June 6, 2020
|DIRECTIONS||From Tonopah, turn E onto US 6 for 74.6 miles; turn left and take dirt road, heading generally NW for 13.6 miles.|
All you need to know about this site is detailed on the brilliant and useful https://www.atomictraveler.com/ web site, AKA The Traveler's Guide to Nuclear Weapons, which I suggest you not only visit but purchase several copies of An Indispensable Guide to the Nuclear Weapons Complex
for the casual traveler or the professional historian for yourself, your friends and family, and the occasional passersby.
In 1967, the drilling contractor for the Lawrence Radiation Laboratory advanced the Project Faultless emplacement shaft into volcanic tuffaceous sediments to a depth of 3,275 feet, where roughnecks positioned a thermonuclear device. The AEC reported that the purpose of this test, as part of the Vela Uniform Program, was to assess the seismic effects of “high-yield” detonations located outside the NTS and to determine the suitability of the Moores Station area for additional large detonations. On January 19, 1968, the AEC detonated the device, which yielded approximately 1 megaton of explosive energy. The blast effects extended radially outward over 1,000 feet, violently heaved the ground upward 15 feet, and created a steep chimney that collapsed upwards toward the surface. Windows shattered at the White Pine High School in Ely, 87 miles away. However, this huge explosion did more than just melt and vaporize rock. Like a tectonic jack, the pressure rammed the bedrock laterally and created or reactivated two roughly parallel faults 0.9 miles apart northeast and southwest of the explosion. As these faults each ruptured the surface for 3,400 feet, a 340-acre keystone-shaped mass of rock and earth slid downward between them, settling as an irregular-shaped graben about 10 feet below the rest of the desert landscape. At the same time, the collapsing chimney created a minor subsidence crater at the surface directly above the detonation. Additional smaller parallel faults curved from SGZ and formed radial fractures at the surface. Contrary to its name, the Project Faultless detonation created one of the most bizarre faulting patterns of any underground detonation.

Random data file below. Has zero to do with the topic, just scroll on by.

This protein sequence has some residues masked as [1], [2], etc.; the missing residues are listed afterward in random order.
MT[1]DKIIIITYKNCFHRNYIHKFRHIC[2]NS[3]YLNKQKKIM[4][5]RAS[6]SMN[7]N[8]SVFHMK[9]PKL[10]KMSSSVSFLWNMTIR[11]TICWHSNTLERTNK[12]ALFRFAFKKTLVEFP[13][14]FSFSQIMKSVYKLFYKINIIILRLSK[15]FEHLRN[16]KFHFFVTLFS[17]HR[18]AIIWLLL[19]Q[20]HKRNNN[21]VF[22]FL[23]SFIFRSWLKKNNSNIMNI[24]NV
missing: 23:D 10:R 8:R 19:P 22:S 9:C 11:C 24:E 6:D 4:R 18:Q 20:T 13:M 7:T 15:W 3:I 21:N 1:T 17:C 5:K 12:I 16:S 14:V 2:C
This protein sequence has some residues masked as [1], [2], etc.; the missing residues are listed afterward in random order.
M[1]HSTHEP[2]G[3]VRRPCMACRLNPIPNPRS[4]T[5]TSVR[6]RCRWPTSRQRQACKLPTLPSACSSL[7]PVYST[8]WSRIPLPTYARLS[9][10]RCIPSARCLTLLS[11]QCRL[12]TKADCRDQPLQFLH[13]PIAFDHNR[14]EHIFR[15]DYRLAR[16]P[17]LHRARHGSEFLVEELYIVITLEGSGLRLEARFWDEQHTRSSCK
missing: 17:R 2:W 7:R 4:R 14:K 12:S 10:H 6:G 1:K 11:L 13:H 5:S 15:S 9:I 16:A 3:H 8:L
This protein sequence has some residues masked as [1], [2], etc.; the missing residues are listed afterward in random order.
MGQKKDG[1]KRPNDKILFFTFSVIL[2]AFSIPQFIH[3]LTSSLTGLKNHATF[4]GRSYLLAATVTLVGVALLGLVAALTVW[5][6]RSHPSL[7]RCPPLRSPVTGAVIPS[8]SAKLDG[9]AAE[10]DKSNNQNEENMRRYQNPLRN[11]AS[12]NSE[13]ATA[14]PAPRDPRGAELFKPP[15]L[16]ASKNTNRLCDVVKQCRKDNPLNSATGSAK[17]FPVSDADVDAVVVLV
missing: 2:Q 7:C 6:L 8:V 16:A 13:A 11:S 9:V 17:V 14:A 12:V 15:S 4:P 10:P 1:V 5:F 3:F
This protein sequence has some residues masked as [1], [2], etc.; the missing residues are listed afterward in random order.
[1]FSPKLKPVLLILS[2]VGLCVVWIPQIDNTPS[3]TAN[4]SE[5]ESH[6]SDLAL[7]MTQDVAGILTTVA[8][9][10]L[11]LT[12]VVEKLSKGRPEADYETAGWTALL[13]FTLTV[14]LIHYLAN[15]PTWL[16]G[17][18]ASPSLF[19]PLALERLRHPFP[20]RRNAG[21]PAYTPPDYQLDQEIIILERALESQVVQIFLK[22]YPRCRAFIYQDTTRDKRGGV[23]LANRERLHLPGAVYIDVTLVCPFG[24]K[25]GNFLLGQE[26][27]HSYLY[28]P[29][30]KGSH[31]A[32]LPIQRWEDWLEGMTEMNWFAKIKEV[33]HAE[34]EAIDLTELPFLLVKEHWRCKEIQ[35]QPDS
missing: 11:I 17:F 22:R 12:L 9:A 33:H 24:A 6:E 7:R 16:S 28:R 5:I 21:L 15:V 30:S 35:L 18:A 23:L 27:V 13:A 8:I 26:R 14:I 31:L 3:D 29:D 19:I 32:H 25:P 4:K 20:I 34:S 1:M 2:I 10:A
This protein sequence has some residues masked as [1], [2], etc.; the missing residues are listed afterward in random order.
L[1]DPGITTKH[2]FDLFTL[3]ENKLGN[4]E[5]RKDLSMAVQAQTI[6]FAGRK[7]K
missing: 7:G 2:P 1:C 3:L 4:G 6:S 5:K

The AEC later drilled test borings into the shot cavity to sample the rubble and resolidified rock melt and to measure the chimney dimensions to assess the yield of the nuclear device. The large amount of surface faulting and fracturing forced the scientists to conclude that the Moores Station area was geologically unsuitable for high-yield underground nuclear tests. The AEC eventually abandoned a second nearby emplacement shaft 3.4 miles to the north (codenamed “Adagio”) and moved all other high- yield underground tests to Amchitka Island in Alaska. The DOE completed its surficial cleanups and radioisotope surveys during 1973 and then returned control of the site to the BLM.
But if you want to know more, there's this:
The Faultless test was a calibration test conducted in a mine cavity 3,200
feet beneath the Hot Creek Valley near Tonopah Nevada, with a yield of
around 1 megaton . This test
was conducted to see if the land was fit for testing a 5 megaton
thermonuclear warhead for the Spartan missile. The test
failed because of the large degree of faulting that resulted in the area
around the test. It was decided that the land was unfit for multi-megaton
nuclear tests, so a similar calibration test was conducted at Amchitka
Island in the fall of 1969 during
Lots of warning markers, some referring to "petroleum" but we have no idea what that might be referring to. At the site, thousands of feet below you, is a glowing radioactive cavern that you really want to stay away from. Looking to the west, you can see the fault created by the blast.